Hundreds of marchers surged through this city's financial district Sept. 29, demanding that the nation's banking giants stop home foreclosures and other practices that gouge ordinary people.
Home foreclosures grew sharply in August, a marked 33 percent increase after slowing to a trickle over the last year, making it the sharpest rise in four years.
Chase and several other banks, including Morgan Stanley and Deutsche Bank, in addition to overcharging, forced military families out of their homes during the financial meltdown.
The foreclosure crisis which continues to ravage communities across the country is also harming working people in New York City, even though 64% of the city's 8 million residents live in rental apartments.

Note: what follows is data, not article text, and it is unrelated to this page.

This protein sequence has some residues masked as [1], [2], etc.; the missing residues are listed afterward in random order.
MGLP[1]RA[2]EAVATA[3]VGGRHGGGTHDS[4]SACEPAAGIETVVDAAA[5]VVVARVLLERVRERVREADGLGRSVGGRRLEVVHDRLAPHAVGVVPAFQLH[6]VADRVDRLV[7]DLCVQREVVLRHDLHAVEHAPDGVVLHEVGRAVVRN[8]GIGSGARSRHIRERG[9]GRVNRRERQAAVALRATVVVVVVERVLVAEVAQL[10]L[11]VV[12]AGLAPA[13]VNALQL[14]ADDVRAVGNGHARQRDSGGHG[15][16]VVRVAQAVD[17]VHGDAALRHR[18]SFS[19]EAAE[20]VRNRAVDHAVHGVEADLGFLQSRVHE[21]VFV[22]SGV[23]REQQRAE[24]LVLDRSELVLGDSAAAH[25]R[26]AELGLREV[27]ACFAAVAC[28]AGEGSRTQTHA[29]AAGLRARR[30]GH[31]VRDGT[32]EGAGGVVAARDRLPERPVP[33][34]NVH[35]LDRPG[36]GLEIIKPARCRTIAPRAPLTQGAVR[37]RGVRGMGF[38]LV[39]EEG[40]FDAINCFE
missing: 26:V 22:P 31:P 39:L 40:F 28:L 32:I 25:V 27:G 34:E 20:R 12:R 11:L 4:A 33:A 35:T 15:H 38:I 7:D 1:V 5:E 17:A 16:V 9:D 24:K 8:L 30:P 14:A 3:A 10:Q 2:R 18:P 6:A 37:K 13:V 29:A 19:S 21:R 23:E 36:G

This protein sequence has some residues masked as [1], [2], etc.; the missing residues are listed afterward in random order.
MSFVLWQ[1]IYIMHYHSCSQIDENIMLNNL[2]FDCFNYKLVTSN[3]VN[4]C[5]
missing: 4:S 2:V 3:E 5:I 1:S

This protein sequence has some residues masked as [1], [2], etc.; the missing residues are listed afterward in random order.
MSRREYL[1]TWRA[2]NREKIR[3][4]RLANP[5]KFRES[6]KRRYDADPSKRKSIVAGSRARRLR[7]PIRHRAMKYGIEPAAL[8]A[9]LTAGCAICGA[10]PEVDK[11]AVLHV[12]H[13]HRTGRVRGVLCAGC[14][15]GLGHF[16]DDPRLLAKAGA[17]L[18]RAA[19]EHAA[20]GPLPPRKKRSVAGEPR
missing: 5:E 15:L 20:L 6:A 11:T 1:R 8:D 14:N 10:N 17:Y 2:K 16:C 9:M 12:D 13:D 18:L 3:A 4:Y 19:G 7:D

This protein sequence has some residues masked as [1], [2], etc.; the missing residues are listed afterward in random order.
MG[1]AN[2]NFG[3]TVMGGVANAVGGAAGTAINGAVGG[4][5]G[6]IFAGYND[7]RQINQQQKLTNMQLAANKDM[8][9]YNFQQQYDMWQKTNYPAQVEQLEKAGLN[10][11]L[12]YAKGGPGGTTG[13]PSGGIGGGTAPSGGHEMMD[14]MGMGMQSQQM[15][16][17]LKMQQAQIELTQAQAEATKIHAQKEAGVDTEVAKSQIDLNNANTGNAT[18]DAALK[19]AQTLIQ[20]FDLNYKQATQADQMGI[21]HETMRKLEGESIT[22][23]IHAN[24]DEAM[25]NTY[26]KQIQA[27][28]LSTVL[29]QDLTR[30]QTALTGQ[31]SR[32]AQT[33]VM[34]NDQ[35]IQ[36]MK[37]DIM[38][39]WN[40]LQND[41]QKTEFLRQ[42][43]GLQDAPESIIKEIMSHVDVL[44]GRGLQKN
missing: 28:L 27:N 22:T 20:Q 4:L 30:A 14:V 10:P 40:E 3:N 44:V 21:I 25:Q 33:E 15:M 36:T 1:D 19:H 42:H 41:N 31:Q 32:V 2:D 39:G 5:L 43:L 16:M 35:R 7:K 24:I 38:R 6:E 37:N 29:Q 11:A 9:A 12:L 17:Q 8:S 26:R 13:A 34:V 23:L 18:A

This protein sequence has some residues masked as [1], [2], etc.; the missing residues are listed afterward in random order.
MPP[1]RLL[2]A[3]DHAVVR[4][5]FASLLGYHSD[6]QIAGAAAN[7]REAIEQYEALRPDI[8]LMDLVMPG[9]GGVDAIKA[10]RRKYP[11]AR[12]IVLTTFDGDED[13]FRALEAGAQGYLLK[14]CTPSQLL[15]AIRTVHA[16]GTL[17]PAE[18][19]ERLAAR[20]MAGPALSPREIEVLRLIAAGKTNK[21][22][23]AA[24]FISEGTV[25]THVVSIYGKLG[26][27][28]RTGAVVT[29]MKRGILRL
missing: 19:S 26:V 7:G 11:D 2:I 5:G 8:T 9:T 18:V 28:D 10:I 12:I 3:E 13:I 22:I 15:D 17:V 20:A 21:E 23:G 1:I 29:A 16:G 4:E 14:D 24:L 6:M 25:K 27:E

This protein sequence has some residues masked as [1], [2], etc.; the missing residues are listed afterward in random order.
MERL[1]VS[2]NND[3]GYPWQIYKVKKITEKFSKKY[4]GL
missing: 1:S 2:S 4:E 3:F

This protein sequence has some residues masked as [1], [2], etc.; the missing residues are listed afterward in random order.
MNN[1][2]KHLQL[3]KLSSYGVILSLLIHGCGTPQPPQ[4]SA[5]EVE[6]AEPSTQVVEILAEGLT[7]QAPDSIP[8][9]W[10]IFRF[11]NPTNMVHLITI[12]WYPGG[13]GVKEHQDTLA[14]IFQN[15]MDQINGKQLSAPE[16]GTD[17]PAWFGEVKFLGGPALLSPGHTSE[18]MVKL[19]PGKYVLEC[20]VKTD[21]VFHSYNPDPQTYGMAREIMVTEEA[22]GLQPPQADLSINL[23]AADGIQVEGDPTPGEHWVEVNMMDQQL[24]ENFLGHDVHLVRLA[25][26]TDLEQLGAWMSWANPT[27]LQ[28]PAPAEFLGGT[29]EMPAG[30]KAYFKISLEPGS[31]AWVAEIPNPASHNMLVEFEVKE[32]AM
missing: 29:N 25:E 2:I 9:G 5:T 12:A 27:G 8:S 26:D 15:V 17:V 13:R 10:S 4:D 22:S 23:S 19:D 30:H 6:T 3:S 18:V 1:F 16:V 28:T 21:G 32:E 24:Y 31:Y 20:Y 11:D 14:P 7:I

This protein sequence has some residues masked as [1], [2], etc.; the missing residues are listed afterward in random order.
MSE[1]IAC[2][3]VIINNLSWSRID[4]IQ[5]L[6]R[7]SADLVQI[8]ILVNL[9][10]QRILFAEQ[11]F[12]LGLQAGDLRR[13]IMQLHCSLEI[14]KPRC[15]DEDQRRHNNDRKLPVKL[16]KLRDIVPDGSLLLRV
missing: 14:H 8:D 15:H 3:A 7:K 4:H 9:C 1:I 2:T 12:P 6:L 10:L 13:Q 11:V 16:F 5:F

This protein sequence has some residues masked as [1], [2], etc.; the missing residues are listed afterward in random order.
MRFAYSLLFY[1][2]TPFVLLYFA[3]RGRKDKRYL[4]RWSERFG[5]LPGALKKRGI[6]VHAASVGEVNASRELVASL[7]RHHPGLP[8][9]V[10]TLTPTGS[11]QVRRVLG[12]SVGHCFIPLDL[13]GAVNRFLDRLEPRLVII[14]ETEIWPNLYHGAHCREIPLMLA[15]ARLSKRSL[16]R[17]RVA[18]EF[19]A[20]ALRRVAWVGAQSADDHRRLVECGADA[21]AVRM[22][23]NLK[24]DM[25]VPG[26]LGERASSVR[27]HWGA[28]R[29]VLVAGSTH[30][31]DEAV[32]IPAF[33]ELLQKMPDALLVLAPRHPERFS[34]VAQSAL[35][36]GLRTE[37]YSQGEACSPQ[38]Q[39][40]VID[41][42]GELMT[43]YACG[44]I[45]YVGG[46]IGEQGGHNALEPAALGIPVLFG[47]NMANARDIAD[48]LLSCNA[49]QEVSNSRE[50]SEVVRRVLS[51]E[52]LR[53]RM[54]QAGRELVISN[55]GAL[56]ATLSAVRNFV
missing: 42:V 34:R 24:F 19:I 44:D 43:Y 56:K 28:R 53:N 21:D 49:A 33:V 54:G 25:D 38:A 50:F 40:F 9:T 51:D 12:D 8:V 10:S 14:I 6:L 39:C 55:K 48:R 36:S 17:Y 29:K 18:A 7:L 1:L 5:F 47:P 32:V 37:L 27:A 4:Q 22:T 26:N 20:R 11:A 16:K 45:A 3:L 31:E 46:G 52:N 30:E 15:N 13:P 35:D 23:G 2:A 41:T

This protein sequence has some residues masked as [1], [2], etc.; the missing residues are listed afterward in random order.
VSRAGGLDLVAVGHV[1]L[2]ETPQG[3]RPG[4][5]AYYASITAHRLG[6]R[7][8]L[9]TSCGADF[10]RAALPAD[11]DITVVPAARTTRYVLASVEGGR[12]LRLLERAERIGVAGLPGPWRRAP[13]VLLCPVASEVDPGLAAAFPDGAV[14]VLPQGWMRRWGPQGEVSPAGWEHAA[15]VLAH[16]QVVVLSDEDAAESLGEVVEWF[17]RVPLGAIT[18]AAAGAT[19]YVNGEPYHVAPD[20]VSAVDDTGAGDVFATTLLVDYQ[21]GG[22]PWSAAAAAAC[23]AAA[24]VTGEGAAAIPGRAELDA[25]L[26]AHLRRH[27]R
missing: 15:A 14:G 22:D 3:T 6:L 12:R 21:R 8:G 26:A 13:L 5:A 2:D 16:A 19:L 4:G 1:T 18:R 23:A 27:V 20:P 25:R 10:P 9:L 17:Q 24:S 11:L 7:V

Over a dozen banks will compensate victims for losses that occured as a result of mistakes on foreclosures according to an agreement reached with government regulators today.
Protestors in St. Louis crashed an annual breakfast where corpoarte leaders, politicans and bank executives were meeting, demanding they be held responsible for wrecking the economy.
If the state's foreclosure rate continues unchecked, the combined costs to homeowners, the property tax base, and local governments could reach $1 trillion.
Bank of America got a Valentine's Day surprise with a picket line protesting the bank's receiving "unrequited love" in the form of tax breaks from the community.
The banking industry showed its callous disregard for working families when J.P. Morgan Chase foreclosed on and overcharged thousands of troops on active duty.
Republican members of Congress have set their sight on gutting assistance to troubled homeowners at risk of foreclosure.